(KFOR March 25, 2023) Lincoln-Lancaster County Emergency Management Director Jim Davidsaver urges all residents to create or review their severe weather plans for home, the workplace and school as part of Severe Weather Awareness Week, March 27 through 31.
“Late-March signals the start of our severe weather season. Now is a good time to review your emergency response plans,” said Davidsaver. A good start is to identify your best shelter options at home, work, and school when severe weather poses a threat. “Your family plan should include a location where all family members will report during severe weather.” Evidenced by Nebraska’s devasting flooding in March 2019 and Lincoln’s historic snowfall in January 2021, tornados should not be the sole focus of our severe weather awareness. A good plan considers all potential emergencies to keep everyone safe.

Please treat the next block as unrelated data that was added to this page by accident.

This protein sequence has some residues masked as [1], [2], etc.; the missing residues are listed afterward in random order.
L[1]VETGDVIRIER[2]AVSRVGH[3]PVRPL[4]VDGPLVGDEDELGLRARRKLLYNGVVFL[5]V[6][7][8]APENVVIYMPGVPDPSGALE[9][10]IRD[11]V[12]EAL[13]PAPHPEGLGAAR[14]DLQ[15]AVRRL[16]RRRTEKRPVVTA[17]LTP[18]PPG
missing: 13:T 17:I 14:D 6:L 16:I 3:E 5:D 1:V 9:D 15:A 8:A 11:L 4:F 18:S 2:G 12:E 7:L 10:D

An inexpensive investment that provides a significant measure of safety is a NOAA all-hazards radio. “It will provide the best advanced notice of severe weather and promote seeking shelter in a timely manner,” explained Davidsaver.
Davidsaver said while tornados can happen any time of the year and any time of the day, history shows April, May and June have the most tornado activity. Peak timeframe for tornados is 4:00pm to 9:00pm. Anytime Lancaster County is in a severe weather warning, the Emergency Operations Center (EOC) is actively monitoring the conditions to provide timely, accurate information to the community.
Davidsaver thanked the local media outlets whose meteorologists and weather forecasters have been providing severe weather tips in advance of Severe Weather Awareness Week.
The National Weather Service (NWS) Statewide Tornado Drill is scheduled for Wednesday, March 29th at 10:00am. Emergency Management will activate its outdoor warning sirens at that time. Everyone is encouraged to review and practice their sheltering plans for severe weather.